Electronic cigarettes are often marketed as a safer alternative to conventional cigarettes. When it comes to oral health, however, new research suggests vaping may be just as harmful as smoking.
In a study published in the journal Oncotarget, researchers found that the chemicals present in electronic cigarette (e-cigarette) vapor were equally as damaging - in some cases, more damaging - to mouth cells as tobacco smoke.
E-cigarettes are battery-operated devices containing a heating device and a cartridge that holds a liquid solution. The heating device vaporizes the liquid - usually when the user "puffs" on the device - and the resulting vapor is inhaled.
While e-cigarette liquids do not contain tobacco - a highly harmful component of conventional cigarettes - they do contain nicotine and other chemicals, including flavoring agents.
According to the Centers for Disease Control and Prevention (CDC), the use of e-cigarettes has increased in recent years, particularly among young people. In 2015, 16 percent of high-school students reported using the devices, compared with just 1.5 percent in 2011.
E-cigarettes are considered by many to be safer than conventional smoking, but because the devices are relatively new to the market, little is known about the long-term effects of vaping on health.
In particular, study leader Irfan Rahman, Ph.D., professor of environmental medicine at the University of Rochester School of Medicine and Dentistry in New York, and colleagues note that there has been limited data on how e-cigarette vapor affects oral health.
Flavored vapor worsens damage to gum tissue cells
To address this gap in research, the team exposed the gum tissue of nonsmokers to either tobacco- or menthol-flavored e-cigarette vapor.
The tobacco-flavored vapor contained 16 milligrams of nicotine, while the menthol flavor contained 13-16 milligrams of nicotine or no nicotine.
The researchers found that all e-cigarette vapor caused damage to gum tissue cells comparable to that caused by exposure to tobacco smoke.
"We showed that when the vapors from an e-cigarette are burned, it causes cells to release inflammatory proteins, which in turn aggravate stress within cells, resulting in damage that could lead to various oral diseases."
Irfan Rahman, Ph.D.
The researchers note that nicotine is a known contributor to gum disease, but e-cigarette flavoring appeared to exacerbate the cell damage caused by e-cigarette vapor, with menthol-flavored vapor posing the most harm.
While further research is needed to investigate the long-term effects of e-cigarette use, Rahman and team believe their findings indicate that the devices may have negative implications for oral health.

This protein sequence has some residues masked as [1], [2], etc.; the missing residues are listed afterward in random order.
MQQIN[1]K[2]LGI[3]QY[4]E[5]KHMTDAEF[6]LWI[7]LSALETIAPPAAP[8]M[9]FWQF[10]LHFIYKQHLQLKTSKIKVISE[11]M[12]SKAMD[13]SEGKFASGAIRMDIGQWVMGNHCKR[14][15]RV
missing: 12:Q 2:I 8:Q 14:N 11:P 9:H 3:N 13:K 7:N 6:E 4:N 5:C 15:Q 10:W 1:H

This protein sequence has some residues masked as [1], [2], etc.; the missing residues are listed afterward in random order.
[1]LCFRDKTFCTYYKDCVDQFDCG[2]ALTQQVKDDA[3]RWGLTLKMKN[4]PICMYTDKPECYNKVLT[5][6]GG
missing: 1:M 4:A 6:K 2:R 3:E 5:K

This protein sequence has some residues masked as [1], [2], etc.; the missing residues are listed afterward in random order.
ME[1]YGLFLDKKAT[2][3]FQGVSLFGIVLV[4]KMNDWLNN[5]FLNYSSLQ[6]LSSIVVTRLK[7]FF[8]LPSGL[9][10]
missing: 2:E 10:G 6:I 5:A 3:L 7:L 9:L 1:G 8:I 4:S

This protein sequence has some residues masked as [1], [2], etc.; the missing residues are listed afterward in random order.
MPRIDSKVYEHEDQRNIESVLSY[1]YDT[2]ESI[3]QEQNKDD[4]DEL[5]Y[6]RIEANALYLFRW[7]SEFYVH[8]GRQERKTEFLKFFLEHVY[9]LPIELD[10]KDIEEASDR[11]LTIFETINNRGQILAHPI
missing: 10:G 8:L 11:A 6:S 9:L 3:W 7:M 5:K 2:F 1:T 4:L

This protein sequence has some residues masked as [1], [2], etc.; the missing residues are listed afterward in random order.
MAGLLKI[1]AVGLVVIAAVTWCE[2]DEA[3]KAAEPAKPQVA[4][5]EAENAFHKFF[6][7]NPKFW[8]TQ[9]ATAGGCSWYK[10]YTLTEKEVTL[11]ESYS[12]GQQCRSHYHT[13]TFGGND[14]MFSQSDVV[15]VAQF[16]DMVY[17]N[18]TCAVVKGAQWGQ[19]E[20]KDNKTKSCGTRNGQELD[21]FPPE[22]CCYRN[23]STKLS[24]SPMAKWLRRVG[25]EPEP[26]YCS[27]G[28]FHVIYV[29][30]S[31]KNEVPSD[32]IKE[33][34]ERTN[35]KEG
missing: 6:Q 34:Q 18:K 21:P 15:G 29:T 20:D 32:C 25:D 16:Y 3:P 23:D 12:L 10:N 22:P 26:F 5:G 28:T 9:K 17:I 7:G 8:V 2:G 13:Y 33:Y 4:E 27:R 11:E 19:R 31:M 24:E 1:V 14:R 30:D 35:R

"Overall, our data suggest the pathogenic role of [e-cigarette] aerosol to cells and tissues of the oral cavity, leading to compromised periodontal health," they conclude.
E-cigarette vapor damaged, killed 53 percent of mouth cells in 3 days
Another study recently published in the Journal of Cellular Physiology builds on the findings from Rahman and colleagues, after finding a high rate of mouth cell death with exposure to e-cigarette vapor over just a few days.
To reach their findings, Dr. Mahmoud Rouabhia, of the Faculty of Dental Medicine at Université Laval in Canada, and colleagues placed epithelial cells from the mouth in a chamber that contained a liquid similar to saliva.
To simulate vaping, the researchers pumped e-cigarette vapor into the chamber at a rate of two 5-second puffs every 60 seconds for 15 minutes a day. This was performed over 1, 2, or 3 days.
On analyzing the vapor-exposed epithelial cells under a microscope, the researchers identified a significant increase in the rate of cell damage and death.
The rate of damage or death in unexposed cells is around 2 percent, the researchers note. However, they found that with exposure to e-cigarette vapor, the number of dead or dying cells rose to 18 percent, 40 percent, and 53 percent over 1, 2, and 3 days, respectively.
While the cumulative effects of the cell damage caused by e-cigarette are unclear, the researchers believe their findings are a cause for concern.
"Damage to the defensive barrier in the mouth can increase the risk of infection, inflammation, and gum disease. Over the longer term, it may also increase the risk of cancer. This is what we will be investigating in the future."
Dr. Mahmoud Rouabhia